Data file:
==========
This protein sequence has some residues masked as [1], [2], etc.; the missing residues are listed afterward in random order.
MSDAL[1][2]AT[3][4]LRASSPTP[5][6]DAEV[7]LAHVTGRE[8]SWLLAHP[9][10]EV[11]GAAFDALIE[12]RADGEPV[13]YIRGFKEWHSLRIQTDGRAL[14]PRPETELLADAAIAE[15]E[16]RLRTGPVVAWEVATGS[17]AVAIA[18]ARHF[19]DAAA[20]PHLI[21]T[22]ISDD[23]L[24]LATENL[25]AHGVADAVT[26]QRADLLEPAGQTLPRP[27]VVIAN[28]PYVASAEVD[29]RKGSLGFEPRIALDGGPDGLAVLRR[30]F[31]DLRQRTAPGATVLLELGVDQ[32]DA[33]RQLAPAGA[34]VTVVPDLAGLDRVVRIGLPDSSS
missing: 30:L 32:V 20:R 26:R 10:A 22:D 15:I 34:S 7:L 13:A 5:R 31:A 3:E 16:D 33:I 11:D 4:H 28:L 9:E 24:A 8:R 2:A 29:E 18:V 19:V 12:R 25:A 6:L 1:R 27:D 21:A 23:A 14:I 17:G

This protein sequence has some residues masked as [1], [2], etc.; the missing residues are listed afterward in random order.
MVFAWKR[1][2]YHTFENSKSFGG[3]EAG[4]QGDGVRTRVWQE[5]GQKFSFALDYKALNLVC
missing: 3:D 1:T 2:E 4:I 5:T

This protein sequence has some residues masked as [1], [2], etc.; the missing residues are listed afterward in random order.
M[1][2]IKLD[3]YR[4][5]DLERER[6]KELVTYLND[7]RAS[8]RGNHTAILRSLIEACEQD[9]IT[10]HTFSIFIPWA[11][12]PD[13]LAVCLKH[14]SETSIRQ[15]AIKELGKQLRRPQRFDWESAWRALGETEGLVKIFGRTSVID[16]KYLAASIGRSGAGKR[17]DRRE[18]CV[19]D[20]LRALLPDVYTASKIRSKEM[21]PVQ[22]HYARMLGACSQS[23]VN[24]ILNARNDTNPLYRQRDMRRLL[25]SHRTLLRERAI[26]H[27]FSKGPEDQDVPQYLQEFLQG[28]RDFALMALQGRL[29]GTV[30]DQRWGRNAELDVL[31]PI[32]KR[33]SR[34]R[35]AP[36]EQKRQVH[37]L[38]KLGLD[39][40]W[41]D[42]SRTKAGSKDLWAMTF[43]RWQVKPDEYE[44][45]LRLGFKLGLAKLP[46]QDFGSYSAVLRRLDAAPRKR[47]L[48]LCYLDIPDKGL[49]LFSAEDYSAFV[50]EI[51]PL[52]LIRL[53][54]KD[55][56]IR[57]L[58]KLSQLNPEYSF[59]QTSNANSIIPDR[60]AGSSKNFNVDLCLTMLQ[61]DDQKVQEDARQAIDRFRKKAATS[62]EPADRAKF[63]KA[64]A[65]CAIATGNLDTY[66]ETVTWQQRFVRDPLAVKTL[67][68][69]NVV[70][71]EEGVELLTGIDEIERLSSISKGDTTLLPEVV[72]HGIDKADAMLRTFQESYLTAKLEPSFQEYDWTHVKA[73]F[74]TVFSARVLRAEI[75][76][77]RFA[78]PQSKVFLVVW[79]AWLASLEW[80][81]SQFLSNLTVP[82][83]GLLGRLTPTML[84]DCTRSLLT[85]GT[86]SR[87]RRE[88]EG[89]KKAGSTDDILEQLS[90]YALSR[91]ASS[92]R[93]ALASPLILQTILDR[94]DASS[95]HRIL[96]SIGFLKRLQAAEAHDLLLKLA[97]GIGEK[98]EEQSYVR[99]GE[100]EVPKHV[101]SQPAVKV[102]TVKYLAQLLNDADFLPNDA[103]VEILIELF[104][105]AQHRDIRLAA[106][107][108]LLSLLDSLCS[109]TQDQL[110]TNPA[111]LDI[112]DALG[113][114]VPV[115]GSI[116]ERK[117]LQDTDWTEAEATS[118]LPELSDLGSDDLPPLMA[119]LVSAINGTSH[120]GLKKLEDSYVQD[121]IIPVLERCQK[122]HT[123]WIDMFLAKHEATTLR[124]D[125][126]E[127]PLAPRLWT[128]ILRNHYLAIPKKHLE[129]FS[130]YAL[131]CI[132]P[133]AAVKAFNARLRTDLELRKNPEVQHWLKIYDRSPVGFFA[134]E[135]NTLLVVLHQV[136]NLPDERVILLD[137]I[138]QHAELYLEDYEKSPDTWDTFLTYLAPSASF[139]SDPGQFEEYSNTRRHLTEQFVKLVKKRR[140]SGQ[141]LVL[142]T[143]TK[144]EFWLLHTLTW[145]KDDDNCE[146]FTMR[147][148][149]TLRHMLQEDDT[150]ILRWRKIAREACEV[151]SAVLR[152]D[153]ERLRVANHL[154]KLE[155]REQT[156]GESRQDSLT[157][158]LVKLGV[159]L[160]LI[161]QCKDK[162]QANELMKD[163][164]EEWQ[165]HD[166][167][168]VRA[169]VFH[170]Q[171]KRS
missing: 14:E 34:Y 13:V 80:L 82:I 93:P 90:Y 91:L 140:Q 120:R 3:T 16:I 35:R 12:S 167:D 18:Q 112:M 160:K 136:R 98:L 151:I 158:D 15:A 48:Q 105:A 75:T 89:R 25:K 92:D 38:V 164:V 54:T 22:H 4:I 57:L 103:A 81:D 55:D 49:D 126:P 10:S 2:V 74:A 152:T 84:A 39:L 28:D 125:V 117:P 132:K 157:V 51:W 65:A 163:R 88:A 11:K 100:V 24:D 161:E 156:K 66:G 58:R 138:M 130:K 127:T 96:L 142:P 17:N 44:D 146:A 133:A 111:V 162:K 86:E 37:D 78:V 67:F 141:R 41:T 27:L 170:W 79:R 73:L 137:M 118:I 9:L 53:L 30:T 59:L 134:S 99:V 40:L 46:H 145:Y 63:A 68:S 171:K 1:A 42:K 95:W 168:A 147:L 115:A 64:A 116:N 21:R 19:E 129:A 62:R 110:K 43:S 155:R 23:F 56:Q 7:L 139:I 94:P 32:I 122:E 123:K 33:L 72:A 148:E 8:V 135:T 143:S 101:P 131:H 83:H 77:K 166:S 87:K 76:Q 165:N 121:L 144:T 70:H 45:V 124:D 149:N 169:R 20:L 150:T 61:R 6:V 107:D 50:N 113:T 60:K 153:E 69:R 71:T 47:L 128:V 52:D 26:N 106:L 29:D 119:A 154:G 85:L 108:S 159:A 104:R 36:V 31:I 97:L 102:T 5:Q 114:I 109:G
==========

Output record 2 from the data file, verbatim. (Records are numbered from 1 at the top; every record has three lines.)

This protein sequence has some residues masked as [1], [2], etc.; the missing residues are listed afterward in random order.
MVFAWKR[1][2]YHTFENSKSFGG[3]EAG[4]QGDGVRTRVWQE[5]GQKFSFALDYKALNLVC
missing: 3:D 1:T 2:E 4:I 5:T